This movement has helped reshape cities across the US. The City of Oakland, California closed 74 miles of its streets this March – 10% of the city’s entire street grid - to through-traffic. These streets remained open to local vehicles in search of a parking space but were prioritized for Oakland residents travelling by foot or bicycle. “Oakland Slow Streets,” as they became known, became the first of their kind in the country. The program’s success helped inspire dozens of American cities to follow Oakland’s lead, establishing “Slow Streets” of their own.

And while cities across Europe have been encouraging cycle-friendly streets for years, COVID-19 accelerated the repurposing of roadways to bike lanes in cities such as Paris and even Rome. European countries have also embraced tactical urbanism, an action based approach using short-term, low-cost, and scalable interventions, to promote alternatives to public transportation and private cars.

Though the data to support the uptake of the slow streets is limited, many cities are noticing noticeable upticks in the visual amount of cyclists. Corresponding bike sales indicate a higher interest in outdoor activity and use of public space. For instance, the NPD Group reported that sales of adult leisure bikes were up 121% during the pandemic.

The tactical deployment of infrastructure by the public sector has resulted in more people biking and walking than ever before According to a street study conducted by Silicon Valley Bicycle Coalition, during shelter-in-place, “88% drive less, 61% walk more, 42% bike more.”

Building on “Safe Streets” momentum
Countries looking to continue these gains after COVID-19 lockdowns lift have taken a few different approaches. Some countries are using subsidies to encourage bike ownership. France will leverage $66 million USD program to provide a $55 USD subsidy towards the refurbishment of any bicycles available. The government plans to refurbish 1 million bikes by the end of the year. Italy has introduced a "mobility bonus" of 500 euros for the purchase of bikes, electric scooters or to be used as credit for sharing services such as Helbiz.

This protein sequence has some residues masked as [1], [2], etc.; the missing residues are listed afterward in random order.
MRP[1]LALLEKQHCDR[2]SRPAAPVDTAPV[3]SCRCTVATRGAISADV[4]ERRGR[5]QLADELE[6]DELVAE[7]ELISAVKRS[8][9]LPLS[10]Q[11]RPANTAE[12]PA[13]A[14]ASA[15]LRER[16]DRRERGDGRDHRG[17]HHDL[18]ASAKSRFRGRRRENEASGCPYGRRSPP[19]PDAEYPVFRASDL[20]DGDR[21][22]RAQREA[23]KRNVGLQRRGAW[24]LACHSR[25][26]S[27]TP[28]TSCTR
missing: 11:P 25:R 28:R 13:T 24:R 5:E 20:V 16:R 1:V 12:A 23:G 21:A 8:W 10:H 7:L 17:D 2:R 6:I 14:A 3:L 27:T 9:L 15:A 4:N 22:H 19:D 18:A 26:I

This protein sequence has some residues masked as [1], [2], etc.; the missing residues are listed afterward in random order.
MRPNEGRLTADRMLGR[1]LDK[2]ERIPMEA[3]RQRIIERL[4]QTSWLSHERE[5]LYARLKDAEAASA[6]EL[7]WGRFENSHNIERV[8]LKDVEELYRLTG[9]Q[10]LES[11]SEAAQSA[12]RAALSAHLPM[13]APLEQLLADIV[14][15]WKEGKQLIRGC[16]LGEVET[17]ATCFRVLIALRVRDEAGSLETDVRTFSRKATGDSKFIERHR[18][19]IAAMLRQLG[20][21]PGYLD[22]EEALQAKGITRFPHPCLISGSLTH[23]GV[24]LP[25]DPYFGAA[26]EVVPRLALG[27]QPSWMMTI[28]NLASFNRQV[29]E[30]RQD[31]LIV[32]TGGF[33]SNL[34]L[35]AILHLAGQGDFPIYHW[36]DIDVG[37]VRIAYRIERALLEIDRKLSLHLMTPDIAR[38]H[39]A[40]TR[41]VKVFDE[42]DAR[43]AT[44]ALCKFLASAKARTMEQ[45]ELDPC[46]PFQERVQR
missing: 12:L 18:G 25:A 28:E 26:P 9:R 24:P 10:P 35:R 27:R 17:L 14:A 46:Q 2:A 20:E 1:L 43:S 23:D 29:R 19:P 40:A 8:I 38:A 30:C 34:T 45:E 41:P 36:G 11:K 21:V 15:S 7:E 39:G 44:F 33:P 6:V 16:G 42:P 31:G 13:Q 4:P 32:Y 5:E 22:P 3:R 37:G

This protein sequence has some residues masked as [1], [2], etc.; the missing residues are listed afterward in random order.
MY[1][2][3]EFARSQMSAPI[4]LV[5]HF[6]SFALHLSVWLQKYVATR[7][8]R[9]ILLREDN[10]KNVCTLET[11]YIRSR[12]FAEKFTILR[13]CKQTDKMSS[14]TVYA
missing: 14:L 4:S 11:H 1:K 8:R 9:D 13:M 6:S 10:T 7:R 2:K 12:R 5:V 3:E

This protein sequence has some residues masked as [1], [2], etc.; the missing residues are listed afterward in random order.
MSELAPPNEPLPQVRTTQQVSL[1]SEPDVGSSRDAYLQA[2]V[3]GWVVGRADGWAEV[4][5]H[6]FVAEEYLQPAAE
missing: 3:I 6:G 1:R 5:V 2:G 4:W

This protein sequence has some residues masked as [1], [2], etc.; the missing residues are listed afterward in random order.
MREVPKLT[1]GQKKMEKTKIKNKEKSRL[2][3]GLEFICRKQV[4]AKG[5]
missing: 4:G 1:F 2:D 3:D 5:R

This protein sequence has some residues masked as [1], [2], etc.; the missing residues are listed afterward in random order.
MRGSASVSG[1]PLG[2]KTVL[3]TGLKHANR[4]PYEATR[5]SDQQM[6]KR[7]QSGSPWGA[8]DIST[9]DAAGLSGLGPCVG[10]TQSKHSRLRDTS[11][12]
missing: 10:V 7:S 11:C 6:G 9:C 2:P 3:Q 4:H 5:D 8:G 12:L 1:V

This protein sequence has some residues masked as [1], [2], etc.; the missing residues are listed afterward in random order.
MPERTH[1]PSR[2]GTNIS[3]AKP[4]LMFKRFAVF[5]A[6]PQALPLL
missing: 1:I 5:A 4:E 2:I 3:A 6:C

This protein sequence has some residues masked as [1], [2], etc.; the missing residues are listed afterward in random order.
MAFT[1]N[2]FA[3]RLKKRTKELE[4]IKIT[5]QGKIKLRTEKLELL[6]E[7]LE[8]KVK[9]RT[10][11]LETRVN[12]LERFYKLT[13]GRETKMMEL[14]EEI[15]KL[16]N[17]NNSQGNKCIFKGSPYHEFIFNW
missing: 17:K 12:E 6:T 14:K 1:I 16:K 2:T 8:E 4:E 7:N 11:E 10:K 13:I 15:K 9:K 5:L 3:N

Countries are continuing to encourage building additional bike lanes. Municipalities across France have massively invested in over 1,000 km (620 miles) of temporary bike lanes since the beginning of pandemic restrictions in early Spring. The French government has also just announced it will provide funding to local governments to transform the temporary infrastructure into permanent safe bike lanes. Rome’s city council has approved the construction of 150 kilometers (95 miles) of temporary and permanent cycle routes on the city’s main streets and along other key routes to support social distancing as well as general health and well-being.

5 key recommendations for governments to maintain agility:
Given the movement’s popularity, key factors can be identified that could speed the adoption of agility and multi-modality in other aspects of our transportation system. Below is a list of recommendations on how to integrate these characteristics into the wider transportation system:

  • Data-driven decisions. During Slow Streets’ growth, the deployment of temporary bike lanes had its hits and misses in terms of usage. Community feedback indicated some communities needed additional focus on safety and others needed a greater focus on equitable implementation in all socioeconomic districts within a city, not just wealthy ones. For better success, governments can learn as they go, using static and dynamic data analytics technology to measure the actual usage of the infrastructure versus what was planned. A mix of public, crowd-sourced and private-operator mobility data provides municipalities with an overarching view never before available which can inform future agile policy, planning and investment decisions.